P.S. - Which would you rather shoot, a yearling spike or a 3.5 year old 130" deer? Based on statistics that is basically the choice you are making based on "average" antler growth in most areas. If you need the meat for the freezer shoot a doe and down the road you will be thankful when that 130 class buck walks by.
I'm going to shoot the spike every time. I'm not sure where those statistics came from, but I' not shooting a 3.5 130". It meets neither of the criteria I have for a shooting a buck. First, I'm not going to shoot a 3.5 deer unless its antlers have some kind of deformity. I'm going to allow that deer to age and continue to develop, because he hasn't reached his potential yet. Second, I'm not going to shoot a 130" deer unless it needs to be removed from the herd as well. If and when I shoot a buck, it will be because it is a trophy buck or it is a management buck. For me, that's going to be a lot closer to the 180" range. If I don't see a deer that fits either, that may mean I don't shoot a buck this year.
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Old 08-28-2008, 08:34 PM
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Default RE: Shouldn't they be bigger?


ORIGINAL: npaden

That is a study on penned deer where not only the male side of the breeding was controlled but the does as well. There are no studies of free ranging deer that support culling deer.

There are studies showing spikes turning into decent or even trophy bucks though. There was a recent one in Louisiana where a spike was collared and it ended up getting shot the next year as an above average 2 1/2 year old. There are many other examples as well.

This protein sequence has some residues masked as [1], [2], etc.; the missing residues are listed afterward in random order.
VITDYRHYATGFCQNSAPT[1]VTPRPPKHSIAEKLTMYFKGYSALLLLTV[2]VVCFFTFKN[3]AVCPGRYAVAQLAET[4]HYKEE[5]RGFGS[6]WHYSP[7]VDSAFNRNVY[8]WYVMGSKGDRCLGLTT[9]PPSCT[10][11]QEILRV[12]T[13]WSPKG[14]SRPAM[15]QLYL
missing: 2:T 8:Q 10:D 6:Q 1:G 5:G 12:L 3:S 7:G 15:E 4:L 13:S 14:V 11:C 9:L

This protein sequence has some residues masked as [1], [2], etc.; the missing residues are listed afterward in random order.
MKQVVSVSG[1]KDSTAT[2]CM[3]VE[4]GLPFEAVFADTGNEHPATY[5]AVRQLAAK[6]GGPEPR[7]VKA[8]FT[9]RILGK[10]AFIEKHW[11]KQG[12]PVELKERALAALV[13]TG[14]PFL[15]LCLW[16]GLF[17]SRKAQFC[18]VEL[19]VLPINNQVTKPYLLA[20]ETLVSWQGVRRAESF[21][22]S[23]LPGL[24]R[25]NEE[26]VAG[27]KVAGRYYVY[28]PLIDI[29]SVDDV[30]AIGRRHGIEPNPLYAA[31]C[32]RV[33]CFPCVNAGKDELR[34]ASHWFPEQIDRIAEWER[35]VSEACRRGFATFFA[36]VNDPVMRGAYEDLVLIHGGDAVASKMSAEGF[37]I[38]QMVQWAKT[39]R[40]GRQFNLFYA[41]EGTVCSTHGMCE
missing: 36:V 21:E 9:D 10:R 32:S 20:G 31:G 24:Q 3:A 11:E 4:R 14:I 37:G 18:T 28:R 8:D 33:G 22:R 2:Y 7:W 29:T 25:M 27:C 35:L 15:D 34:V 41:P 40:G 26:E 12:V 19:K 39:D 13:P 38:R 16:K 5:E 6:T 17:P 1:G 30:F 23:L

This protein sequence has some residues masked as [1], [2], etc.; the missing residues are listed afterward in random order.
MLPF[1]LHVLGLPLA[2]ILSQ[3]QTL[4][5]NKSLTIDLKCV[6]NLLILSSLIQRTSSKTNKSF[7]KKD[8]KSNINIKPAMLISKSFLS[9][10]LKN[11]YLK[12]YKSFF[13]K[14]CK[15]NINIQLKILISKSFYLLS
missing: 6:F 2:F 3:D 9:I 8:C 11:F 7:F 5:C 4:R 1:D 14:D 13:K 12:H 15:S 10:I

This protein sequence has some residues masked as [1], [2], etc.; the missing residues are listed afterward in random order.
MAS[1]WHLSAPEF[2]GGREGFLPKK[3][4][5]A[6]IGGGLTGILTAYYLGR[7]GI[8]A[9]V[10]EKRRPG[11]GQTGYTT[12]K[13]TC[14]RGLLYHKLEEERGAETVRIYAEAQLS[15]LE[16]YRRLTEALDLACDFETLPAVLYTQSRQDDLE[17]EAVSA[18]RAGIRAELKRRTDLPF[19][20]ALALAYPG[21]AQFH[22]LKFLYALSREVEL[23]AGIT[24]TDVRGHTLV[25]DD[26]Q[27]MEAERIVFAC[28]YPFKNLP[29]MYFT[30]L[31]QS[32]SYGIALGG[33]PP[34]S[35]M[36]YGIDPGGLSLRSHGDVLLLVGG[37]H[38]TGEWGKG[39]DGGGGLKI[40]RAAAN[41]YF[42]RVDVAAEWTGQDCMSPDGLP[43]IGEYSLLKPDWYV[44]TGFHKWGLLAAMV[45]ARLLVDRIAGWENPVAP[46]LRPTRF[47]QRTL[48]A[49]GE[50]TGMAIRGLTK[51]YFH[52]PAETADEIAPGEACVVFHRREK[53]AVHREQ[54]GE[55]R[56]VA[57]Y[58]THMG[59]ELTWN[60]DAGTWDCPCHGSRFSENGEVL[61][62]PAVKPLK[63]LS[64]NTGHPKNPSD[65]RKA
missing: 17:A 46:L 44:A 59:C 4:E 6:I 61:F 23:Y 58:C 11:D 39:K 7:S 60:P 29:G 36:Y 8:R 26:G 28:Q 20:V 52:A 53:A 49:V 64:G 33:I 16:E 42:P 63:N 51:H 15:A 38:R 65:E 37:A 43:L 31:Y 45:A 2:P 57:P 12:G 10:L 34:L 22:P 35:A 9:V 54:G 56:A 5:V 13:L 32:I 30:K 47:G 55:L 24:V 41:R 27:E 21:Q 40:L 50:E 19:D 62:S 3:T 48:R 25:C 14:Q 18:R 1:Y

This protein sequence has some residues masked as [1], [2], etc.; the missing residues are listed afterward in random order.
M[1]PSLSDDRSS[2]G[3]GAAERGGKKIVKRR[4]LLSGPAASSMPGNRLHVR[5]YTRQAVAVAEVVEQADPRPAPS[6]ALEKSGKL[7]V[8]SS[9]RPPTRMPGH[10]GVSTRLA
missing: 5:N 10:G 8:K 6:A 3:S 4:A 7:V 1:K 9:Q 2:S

Here's a summary of the most recent study of free ranging deer by Kip Adams, a certified wildlife biologist and director of education and outreach for the QDMA.

Let's revisit the research projects. The results from Dr. Mickey Hellickson's recent culling study in South Texas are likely the most applicable to the average deer manager because of the intensity of the culling efforts and the size of the study area. Mickey and his colleagues intensively culled the smallest antlered bucks in all age classes for six straight years on 10,000 acres on the King Ranch in Texas. When the study was over, the average antler quality per age class was slightly SMALLER than when they started! While factors such as yearling buck dispersal off the study area could partially account for lack of impact, it clearly suggests that even intensive culling on this scale is unlikely to impact genetics.

So, should we be culling "inferior" bucks? If they are young bucks, the answer is no for most of the whitetail's range because they may have been born late or have been nutritionally deprived. If they are older bucks, the answer depends. If you have a surplus of bucks and you really dislike a certain buck regardless of age - then go ahead and cull him. However, don't expect it to make a big difference in what you see for antlers in the future. He's likely not siring a lot of fawns and of the ones he sires, the doe contributes half to their offspring's antler quality. Also, about 50-75% of yearling bucks disperse one to five miles from where they were born, so an average of ¬Ĺ to ¬ĺ of his sons will leave the area anyway. Unless you're involved in a trophy management program with a balanced buck-to-doe ratio, good buck age structure and optimum nutrition, I wouldn't cull him.